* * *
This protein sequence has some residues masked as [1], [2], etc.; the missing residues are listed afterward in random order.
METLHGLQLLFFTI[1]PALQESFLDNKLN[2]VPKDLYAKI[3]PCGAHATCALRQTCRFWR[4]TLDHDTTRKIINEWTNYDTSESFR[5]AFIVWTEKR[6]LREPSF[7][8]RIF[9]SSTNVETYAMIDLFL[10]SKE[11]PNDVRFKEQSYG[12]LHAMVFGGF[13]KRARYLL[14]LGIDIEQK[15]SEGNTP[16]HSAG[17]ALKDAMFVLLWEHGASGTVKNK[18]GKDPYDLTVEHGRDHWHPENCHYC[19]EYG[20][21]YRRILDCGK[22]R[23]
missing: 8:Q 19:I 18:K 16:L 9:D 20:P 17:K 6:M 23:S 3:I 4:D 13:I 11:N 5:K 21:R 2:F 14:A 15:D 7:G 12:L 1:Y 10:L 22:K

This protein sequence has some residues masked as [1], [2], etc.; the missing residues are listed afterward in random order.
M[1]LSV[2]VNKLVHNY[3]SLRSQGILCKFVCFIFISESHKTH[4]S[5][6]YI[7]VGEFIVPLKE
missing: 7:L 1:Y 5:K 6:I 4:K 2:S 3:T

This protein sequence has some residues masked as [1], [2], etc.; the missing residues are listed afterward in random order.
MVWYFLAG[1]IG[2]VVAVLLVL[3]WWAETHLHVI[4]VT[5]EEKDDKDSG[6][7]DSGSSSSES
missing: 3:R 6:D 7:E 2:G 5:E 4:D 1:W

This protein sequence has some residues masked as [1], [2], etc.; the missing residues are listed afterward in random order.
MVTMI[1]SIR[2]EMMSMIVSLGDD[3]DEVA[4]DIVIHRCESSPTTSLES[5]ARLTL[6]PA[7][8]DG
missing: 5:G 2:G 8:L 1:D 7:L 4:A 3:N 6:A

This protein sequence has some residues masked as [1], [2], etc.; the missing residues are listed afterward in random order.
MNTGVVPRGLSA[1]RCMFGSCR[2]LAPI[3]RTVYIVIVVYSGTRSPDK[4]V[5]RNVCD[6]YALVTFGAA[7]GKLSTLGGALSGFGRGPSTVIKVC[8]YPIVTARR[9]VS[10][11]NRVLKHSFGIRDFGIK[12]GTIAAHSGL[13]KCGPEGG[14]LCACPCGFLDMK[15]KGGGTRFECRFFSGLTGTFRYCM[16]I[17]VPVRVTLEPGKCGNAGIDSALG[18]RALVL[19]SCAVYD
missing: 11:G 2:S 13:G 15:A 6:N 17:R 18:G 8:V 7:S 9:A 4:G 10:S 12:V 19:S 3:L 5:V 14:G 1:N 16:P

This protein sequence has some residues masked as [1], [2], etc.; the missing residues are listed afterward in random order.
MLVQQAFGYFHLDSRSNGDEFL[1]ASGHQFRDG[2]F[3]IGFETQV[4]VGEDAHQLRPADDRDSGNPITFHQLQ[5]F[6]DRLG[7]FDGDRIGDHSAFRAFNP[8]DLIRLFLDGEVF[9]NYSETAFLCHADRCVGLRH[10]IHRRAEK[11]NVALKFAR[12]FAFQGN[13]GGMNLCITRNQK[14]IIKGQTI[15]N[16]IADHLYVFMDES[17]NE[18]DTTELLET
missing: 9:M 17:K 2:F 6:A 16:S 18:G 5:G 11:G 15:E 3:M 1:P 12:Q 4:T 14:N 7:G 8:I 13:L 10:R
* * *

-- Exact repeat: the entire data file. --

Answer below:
This protein sequence has some residues masked as [1], [2], etc.; the missing residues are listed afterward in random order.
METLHGLQLLFFTI[1]PALQESFLDNKLN[2]VPKDLYAKI[3]PCGAHATCALRQTCRFWR[4]TLDHDTTRKIINEWTNYDTSESFR[5]AFIVWTEKR[6]LREPSF[7][8]RIF[9]SSTNVETYAMIDLFL[10]SKE[11]PNDVRFKEQSYG[12]LHAMVFGGF[13]KRARYLL[14]LGIDIEQK[15]SEGNTP[16]HSAG[17]ALKDAMFVLLWEHGASGTVKNK[18]GKDPYDLTVEHGRDHWHPENCHYC[19]EYG[20][21]YRRILDCGK[22]R[23]
missing: 8:Q 19:I 18:K 16:L 9:D 20:P 17:K 6:M 23:S 3:I 4:D 13:I 11:N 5:K 21:R 2:F 14:A 15:D 7:G 12:L 1:Y 10:L 22:K

This protein sequence has some residues masked as [1], [2], etc.; the missing residues are listed afterward in random order.
M[1]LSV[2]VNKLVHNY[3]SLRSQGILCKFVCFIFISESHKTH[4]S[5][6]YI[7]VGEFIVPLKE
missing: 7:L 1:Y 5:K 6:I 4:K 2:S 3:T

This protein sequence has some residues masked as [1], [2], etc.; the missing residues are listed afterward in random order.
MVWYFLAG[1]IG[2]VVAVLLVL[3]WWAETHLHVI[4]VT[5]EEKDDKDSG[6][7]DSGSSSSES
missing: 3:R 6:D 7:E 2:G 5:E 4:D 1:W

This protein sequence has some residues masked as [1], [2], etc.; the missing residues are listed afterward in random order.
MVTMI[1]SIR[2]EMMSMIVSLGDD[3]DEVA[4]DIVIHRCESSPTTSLES[5]ARLTL[6]PA[7][8]DG
missing: 5:G 2:G 8:L 1:D 7:L 4:A 3:N 6:A

This protein sequence has some residues masked as [1], [2], etc.; the missing residues are listed afterward in random order.
MNTGVVPRGLSA[1]RCMFGSCR[2]LAPI[3]RTVYIVIVVYSGTRSPDK[4]V[5]RNVCD[6]YALVTFGAA[7]GKLSTLGGALSGFGRGPSTVIKVC[8]YPIVTARR[9]VS[10][11]NRVLKHSFGIRDFGIK[12]GTIAAHSGL[13]KCGPEGG[14]LCACPCGFLDMK[15]KGGGTRFECRFFSGLTGTFRYCM[16]I[17]VPVRVTLEPGKCGNAGIDSALG[18]RALVL[19]SCAVYD
missing: 11:G 2:S 13:G 15:A 6:N 17:R 18:G 8:V 7:S 9:A 4:G 10:S 12:V 19:S 3:L 5:V 14:G 1:N 16:P

This protein sequence has some residues masked as [1], [2], etc.; the missing residues are listed afterward in random order.
MLVQQAFGYFHLDSRSNGDEFL[1]ASGHQFRDG[2]F[3]IGFETQV[4]VGEDAHQLRPADDRDSGNPITFHQLQ[5]F[6]DRLG[7]FDGDRIGDHSAFRAFNP[8]DLIRLFLDGEVF[9]NYSETAFLCHADRCVGLRH[10]IHRRAEK[11]NVALKFAR[12]FAFQGN[13]GGMNLCITRNQK[14]IIKGQTI[15]N[16]IADHLYVFMDES[17]NE[18]DTTELLET
missing: 9:M 17:K 2:F 6:A 16:S 18:G 5:G 11:G 15:E 3:M 1:P 12:Q 4:T 14:N 7:G 8:I 13:L 10:R